Of course, the fate of the Bucks’ 15th roster spot would only be relevant to their championship pursuits if their season takes a bizarre turn. The clarity of contention makes it easier to evaluate Milwaukee’s roster, and by extension, its renovation. There are only a few criteria that really matter when it comes to the new additions: (1) Can this player liven up the Bucks’ half-court offense? and (2) Can this player give Mike Budenholzer more flexibility with his defense? A team that won almost 80 percent of its games last season doesn’t need much—just a bit more direction when the game slows down and the option to change coverage as a playoff series demands. This new rangale is a bit mixed. Holiday is both a more dynamic halfcourt player than Bledsoe and a more varied defender. Augustin, who was a pretty effective pick-and-roll player for an Orlando team with consistently suspect spacing, trades off Hill’s length and defense for cleaner initiation of the offense. Otherwise, the Bucks are largely taking a few more spins in role-player roulette in the hopes of finding the right mix.


Portis is the most interesting of those bets, as a talented player who has rarely had the opportunity to play for serious teams. Some of that is his own doing; serious teams, it turns out, can lose interest when a player breaks his teammate’s jaw in practice by punching him in the face. Portis has toiled on crummy teams ever since, including most recently as one of the Knicks’ surplus power forwards. This is a chance for Portis to channel his intensity toward more productive ends. From what we’ve seen in other stops, his game can be messy and ambitious. That’s in part because his skill set has given him more options than his teams had structure to curtail. A more defined role on an established team where Portis can show some of what he can do might be best for everyone. A little floor spacing here, some hard rolling there, a few duck-ins, and Milwaukee could be well on its way to a viable rotation big.

The combination of Holiday, Augustin, and Portis (relative to Bledsoe, Hill, and Lopez, whom they’ve seemingly replaced) does seem to unfurl the offense a bit more around Giannis. So many of Milwaukee’s postseason problems stem from the staleness of its offense. The lineups around Antetokounmpo couldn’t find enough shooting to give him an open lane or enough shot creation to free him up off the ball. The reigning MVP had to work as a battering ram to get anywhere near the hoop, which is no way to win against a defense ready and eager to turn his aggressive drives against him. In lieu of adding a single, experienced playmaker to direct the offense, the Bucks will try to win by diversifying the angles of attack.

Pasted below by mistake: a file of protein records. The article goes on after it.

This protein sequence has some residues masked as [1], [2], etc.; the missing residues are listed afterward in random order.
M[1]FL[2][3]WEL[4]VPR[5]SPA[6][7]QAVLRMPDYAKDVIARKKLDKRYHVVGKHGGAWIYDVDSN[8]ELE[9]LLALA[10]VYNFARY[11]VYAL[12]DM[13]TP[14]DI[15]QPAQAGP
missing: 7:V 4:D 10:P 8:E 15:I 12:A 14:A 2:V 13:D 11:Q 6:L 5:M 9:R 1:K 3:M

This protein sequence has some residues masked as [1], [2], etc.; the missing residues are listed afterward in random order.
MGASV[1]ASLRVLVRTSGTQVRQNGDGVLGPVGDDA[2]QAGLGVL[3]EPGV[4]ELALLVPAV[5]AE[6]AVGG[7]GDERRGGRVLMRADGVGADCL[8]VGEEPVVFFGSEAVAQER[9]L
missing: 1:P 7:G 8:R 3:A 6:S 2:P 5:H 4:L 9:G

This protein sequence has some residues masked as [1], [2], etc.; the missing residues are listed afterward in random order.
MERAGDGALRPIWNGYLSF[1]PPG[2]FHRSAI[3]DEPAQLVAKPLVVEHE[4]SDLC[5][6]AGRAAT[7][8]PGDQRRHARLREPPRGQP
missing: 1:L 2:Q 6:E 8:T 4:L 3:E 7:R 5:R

It could well work. As similar as Bledsoe and Holiday might seem by the numbers, swapping the two guards allows Milwaukee to work around problems in the midrange instead of addressing all its issues in straight lines. Given his smaller stature and troublesome shooting, Bledsoe doesn’t have many options to beat a defender beyond backing the ball out, revving up, and attempting to twitch through to the basket. Holiday is long enough and strong enough to take his time. So many of his drives are about leverage—getting one foot into a defender’s space and sealing him off to the side while Holiday explores pockets of open space, making his moves and shots that much more difficult to predict. By pairing Holiday with Khris Middleton, Milwaukee should be better suited to a patient, cerebral sort of mismatch hunting.


There’s still the ghost of what could have been where Bogdanovic is concerned, but completing that deal as reported would have mired the Bucks in bench anxiety, forcing them to stake their contention on a bench full of minimum-salary talent. It’s a moot point, but an interesting counterfactual in what is now a matter of preference for Milwaukee between the roster as it was, the roster as it is, and the roster as it appeared to be.

Giannis may be weighing those same options. Milwaukee’s willingness to trade as much as it did for Holiday (who could also be a free agent in 2021) conveyed both the knowledge that Antetokounmpo might like to play with him and a confidence in the Bucks’ ability to retain both. Other organizations have not taken that optimism as gospel. The Raptors—anchored by Pascal Siakam, OG Anunoby, and the newly re-signed Fred VanVleet—will be eager to make their pitch if given the chance. The Heat re-signed Goran Dragic and Meyers Leonard while adding Avery Bradley and Moe Harkless, all pointedly without committing to any guaranteed money beyond this upcoming season. (That philosophy may have cost the Heat Jae Crowder and Derrick Jones Jr., who signed multiyear deals elsewhere.) The Mavericks have preserved their cap space by doing most of their offseason work via trade while adding another player on an expiring deal in James Johnson to flip if necessary, a continuation of their soft-salaried approach to landing a third star. Teams like the Warriors still loom as well, their cap numbers irrelevant. If Giannis wants to leave for a team like Golden State, a little salary won’t stand in the way.

The culmination of Milwaukee’s moves—including the failed Bogdanovic trade—can be read as acknowledgment from a franchise that recognizes what it’s up against. In the last few seasons, the Bucks have too often defaulted to inertia. The same style. The same lineups. The same results. This suite of transactions leans on the integrity of what the franchise has built but keeps going, developing the ideas behind the Bucks more fully. The season will tell us if that’s enough to take Milwaukee to the Finals. Giannis will tell us if it’s enough for the Bucks to preserve the core of who they are.